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The Earned Income Tax Credit as an Incentive to Report: Engaging the Informal Economy through Tax Policy


John Infranca


Suffolk University Law School; Furman Center for Real Estate and Urban Policy


N.Y.U. Law Review, Vol. 83, p. 203, 2008

Abstract:     
The Earned Income Tax Credit (EITC) provides financial assistance to low-income workers through a refundable tax credit. The EITC, which has received strong bipartisan support since its introduction in 1975, now represents the nation's largest anti-poverty program for non-elderly individuals. In this Note, I contend that the EITC's historical development failed to account for (and prior scholarly analysis of its impact on labor supply decisions have ignored) the important role of informal employment in the lives of the working poor. This Note presents the first analysis of the financial impact of government transfer and tax programs on the decision to report informal income¿income that, were it reported, would be otherwise legal. As the Note's analysis reveals, while drastic changes in both tax and transfer programs may be necessary to provide financial incentives for many households with children to report informal income, more targeted changes to the EITC could provide strong incentives for childless informal workers to report. The Note argues that the benefits to both individuals and society, financial and otherwise, of tax reporting by low-income individuals engaged in informal work merits reconsideration of the EITC's overall structure and administration. Administrative and policy innovations, described in the Note, are also necessary to maximize reporting compliance.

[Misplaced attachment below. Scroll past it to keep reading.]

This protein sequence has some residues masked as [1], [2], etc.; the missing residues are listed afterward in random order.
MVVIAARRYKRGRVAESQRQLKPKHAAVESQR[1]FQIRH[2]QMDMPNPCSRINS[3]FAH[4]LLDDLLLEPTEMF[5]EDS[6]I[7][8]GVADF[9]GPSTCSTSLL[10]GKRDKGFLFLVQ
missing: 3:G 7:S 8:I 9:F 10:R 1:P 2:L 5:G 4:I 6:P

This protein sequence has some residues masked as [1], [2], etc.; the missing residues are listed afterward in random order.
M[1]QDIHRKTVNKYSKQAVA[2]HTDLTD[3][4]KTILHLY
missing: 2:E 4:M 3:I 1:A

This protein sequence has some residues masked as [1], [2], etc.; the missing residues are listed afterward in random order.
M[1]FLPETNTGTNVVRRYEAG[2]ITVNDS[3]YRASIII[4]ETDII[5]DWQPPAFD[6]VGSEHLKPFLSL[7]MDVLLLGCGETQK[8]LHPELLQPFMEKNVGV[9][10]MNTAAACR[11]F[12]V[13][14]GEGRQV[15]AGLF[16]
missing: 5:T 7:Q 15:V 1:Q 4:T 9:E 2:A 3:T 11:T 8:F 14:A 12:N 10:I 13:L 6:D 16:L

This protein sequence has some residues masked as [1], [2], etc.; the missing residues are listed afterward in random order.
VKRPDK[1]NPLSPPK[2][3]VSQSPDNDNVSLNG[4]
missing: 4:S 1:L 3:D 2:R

Number of Pages in PDF File: 38

Keywords: EITC, informal economy, tax policy, law and economics, poverty law

JEL Classification: K34, 017, I38

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Date posted: October 4, 2007 ; Last revised: April 7, 2008

Suggested Citation

Infranca, John, The Earned Income Tax Credit as an Incentive to Report: Engaging the Informal Economy through Tax Policy. N.Y.U. Law Review, Vol. 83, p. 203, 2008. Available at SSRN: http://ssrn.com/abstract=1013092

Contact Information

John Infranca (Contact Author)
Suffolk University Law School ( email )
120 Tremont Street
Boston, MA 02108-4977
United States

Furman Center for Real Estate and Urban Policy ( email )
139 MacDougal St., 2nd Floor
New York, NY 10012
United States
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